Most hospitals and health systems still are evaluating whether artificial intelligence is right for their organization. Many, though, are seeking to expand existing AI and machine learning implementations.
Healthcare provider organizations that fall in either of these buckets are the target of an educational session at an upcoming HIMSS forum, a session offering a strategic guide to AI adoption in healthcare.
Tom Hallisey is digital health strategy lead and board member at Columbia Memorial Health. He will be speaking on the health system’s AI work at the 2023 HIMSS AI in Healthcare Forum, December 14-15 in San Diego. His panel session, which he is moderating, is titled, “A Strategic Guide to Incorporating AI into Your Healthcare Roadmap.”
Panelists include Albert Marinez, chief analytics officer at the Cleveland Clinic; Tatyana Fedotova, director, global data, platforms and partnerships, at Johnson & Johnson; and Christopher Larkin, chief technology officer at Concord Technologies.
Panelists will reveal the most critical questions to ask and decisions to be made at each phase of the AI journey, from build versus buy and tool selection to ensuring AI investments are targeted for maximum impact, and much more.
We sat down with Hallisey to get a sneak preview of the session and a better idea of what it takes to jump into healthcare AI.
Q. What is an example of a key question to ask during the beginning phase of a healthcare AI journey? And why is it important?
A. As is usually the case, the most important question to ask is what problem are we trying to solve. Generative AI tools are capable of so many new and potentially valuable results, but we must have a specific measurable goal in mind in order to show value and scale the work.
Once we have a pilot idea, then comes the AI-specific question of whether to build, buy or tweak an existing large language model tool with internal data and rules. This decision will be based on internal capabilities, privacy and security concerns, scalability and data/bias considerations.
The projects most likely to fail are those that are looking to find a use for really cool new tools, and there are no tools cooler than AI right now. A careful, measured approach is needed to what type of value are we looking for and what types of tools can we trust and provide the resources to implement successfully.
Q. What is one way of ensuring AI investments are targeted for maximum impact?
A. To ensure the best impact from AI investments, start a committee to collect and prioritize ideas, guide resource selections, review results of pilots and assist with scaling. Be careful to include a diverse group in the committee.
The business units and end users know best where problems and inefficiencies lie and can guide planning for best impact; their buy-in will be essential in achieving success. If a project is deemed too risky for a given area, as this technology is still very new and not well understood, it is not likely to succeed. Better to start elsewhere while educating staff on the abilities and potential problems with AI tools.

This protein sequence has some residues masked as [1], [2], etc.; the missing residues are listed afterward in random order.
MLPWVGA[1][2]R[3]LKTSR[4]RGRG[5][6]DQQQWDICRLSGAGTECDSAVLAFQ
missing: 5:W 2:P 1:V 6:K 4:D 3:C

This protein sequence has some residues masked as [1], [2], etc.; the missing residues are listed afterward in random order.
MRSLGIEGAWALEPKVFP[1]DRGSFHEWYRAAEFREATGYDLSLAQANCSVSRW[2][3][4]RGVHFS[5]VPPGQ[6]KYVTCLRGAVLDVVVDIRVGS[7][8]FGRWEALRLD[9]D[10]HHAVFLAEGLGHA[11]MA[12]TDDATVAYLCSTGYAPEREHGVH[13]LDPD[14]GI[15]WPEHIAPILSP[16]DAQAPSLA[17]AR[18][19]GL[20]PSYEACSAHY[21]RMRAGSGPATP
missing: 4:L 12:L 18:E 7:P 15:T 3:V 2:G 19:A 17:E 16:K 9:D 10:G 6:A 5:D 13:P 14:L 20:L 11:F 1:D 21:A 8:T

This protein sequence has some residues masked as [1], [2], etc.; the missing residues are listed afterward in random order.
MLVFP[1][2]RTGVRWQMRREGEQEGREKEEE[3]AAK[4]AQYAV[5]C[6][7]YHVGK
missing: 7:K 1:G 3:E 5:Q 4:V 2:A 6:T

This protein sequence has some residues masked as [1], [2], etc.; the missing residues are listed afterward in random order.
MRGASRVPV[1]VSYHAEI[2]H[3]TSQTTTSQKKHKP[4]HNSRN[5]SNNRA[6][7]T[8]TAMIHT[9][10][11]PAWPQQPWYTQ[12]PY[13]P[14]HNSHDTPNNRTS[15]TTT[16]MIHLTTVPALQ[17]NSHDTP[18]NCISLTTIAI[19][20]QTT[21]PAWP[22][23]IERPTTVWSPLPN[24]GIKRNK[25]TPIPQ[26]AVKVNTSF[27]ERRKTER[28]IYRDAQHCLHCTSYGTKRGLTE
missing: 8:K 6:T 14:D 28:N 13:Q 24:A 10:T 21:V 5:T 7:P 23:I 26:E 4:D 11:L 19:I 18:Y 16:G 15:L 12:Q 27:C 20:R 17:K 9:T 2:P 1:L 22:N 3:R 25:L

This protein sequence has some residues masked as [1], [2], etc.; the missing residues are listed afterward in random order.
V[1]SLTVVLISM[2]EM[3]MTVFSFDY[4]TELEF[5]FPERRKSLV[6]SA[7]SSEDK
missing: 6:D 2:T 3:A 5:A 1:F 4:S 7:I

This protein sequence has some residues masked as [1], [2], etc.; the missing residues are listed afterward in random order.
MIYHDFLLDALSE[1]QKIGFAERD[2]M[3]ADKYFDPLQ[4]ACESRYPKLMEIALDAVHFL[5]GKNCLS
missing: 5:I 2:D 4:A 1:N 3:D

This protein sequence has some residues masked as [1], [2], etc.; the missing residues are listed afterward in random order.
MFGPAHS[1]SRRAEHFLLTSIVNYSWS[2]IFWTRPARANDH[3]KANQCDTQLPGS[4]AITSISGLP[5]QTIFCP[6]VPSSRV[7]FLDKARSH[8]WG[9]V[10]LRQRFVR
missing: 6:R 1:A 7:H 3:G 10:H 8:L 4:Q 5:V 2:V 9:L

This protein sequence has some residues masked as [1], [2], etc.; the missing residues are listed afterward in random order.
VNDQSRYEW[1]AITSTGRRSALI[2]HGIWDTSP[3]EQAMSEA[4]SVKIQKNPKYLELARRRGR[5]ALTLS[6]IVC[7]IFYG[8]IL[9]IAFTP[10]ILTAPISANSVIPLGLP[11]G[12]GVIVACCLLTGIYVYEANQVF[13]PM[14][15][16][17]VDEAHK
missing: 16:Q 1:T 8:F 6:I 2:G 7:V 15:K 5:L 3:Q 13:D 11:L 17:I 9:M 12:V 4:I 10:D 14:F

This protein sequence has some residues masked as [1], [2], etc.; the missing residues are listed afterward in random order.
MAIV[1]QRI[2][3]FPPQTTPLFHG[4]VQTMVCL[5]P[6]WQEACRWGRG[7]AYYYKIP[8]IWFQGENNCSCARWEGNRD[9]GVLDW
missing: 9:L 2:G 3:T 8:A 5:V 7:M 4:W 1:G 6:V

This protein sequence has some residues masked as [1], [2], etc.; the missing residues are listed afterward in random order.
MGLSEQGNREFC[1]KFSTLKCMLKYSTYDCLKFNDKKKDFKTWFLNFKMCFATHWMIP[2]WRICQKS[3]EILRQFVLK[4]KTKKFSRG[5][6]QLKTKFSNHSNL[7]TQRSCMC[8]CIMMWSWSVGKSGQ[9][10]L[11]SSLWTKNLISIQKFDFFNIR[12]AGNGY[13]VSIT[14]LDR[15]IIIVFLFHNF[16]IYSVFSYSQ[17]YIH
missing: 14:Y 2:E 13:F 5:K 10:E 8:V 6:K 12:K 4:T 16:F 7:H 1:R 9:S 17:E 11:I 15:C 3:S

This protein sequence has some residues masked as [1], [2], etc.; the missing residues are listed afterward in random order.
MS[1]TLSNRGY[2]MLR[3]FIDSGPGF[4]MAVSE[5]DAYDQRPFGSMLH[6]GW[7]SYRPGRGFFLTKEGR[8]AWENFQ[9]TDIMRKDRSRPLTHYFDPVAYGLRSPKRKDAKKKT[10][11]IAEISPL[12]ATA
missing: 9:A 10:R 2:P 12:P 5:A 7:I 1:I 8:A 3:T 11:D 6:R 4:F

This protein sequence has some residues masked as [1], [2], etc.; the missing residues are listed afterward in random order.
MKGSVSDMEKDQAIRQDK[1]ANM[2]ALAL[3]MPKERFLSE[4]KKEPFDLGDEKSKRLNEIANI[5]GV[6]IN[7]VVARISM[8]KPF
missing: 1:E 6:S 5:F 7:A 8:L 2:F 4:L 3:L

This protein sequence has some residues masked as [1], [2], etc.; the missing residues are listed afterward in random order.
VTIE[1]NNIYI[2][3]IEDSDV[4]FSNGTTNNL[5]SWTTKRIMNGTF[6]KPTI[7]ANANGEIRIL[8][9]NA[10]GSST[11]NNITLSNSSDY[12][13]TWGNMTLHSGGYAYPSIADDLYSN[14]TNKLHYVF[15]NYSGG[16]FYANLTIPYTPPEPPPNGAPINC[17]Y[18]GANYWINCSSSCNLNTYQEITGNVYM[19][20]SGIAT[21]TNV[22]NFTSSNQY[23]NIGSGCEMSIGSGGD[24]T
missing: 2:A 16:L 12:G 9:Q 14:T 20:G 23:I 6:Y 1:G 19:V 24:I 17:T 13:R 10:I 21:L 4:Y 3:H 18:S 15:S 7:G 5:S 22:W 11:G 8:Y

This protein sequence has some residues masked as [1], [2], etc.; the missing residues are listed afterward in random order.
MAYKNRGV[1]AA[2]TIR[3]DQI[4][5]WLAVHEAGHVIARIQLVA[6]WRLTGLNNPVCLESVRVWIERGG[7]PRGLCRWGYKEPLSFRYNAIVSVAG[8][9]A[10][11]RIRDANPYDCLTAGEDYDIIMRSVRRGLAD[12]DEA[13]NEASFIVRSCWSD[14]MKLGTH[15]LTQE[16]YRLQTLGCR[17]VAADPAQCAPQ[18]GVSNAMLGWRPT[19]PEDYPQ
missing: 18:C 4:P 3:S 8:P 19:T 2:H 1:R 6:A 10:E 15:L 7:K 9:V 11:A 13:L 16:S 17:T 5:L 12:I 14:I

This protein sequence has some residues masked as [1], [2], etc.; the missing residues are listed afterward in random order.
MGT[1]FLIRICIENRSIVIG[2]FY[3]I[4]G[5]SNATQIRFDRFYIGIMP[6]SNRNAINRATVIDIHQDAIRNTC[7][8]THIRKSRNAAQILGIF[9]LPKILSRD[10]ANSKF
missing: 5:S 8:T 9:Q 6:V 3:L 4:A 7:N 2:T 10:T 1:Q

However, it’s also important to have top leaders in the selection process ensuring decisions are based on the current leading organizational strategies and most significant concerns. There are many use cases for AI tools that might add some value but could take important resources from attacking the most pressing issues of the day.
We also have to select projects and tools that are mature enough for proper integration into existing or updated workflows. One-off or niche projects aren’t going to bring the big results. Look at ChatGPT web use, even that has declined from its peak. The tools have to be integrated into operations to change the workflow and bring real value.
Q. What is one tip to ensure long-term success with a healthcare AI investment?
A. AI tools are often so new, long-term success may be difficult to accomplish. As AI LLMs or clinical algorithms continue to be used, data is updated, demographics change, and results can vary.
A recent study even pointed to how algorithms can build in their own obsolescence, as interventions change the underlying data they are built on and therefore their ability to predict.
Plans must be put in place to measure continually the results of each AI tool and intervention. What works in one site or in one population may not in another, and as I noted, what works today may not next year. New AI regulations from the White House executive order are looking to address these concerns, as well as the recent algorithm proposed rules from ONC dealing with EHR integrated clinical decision support.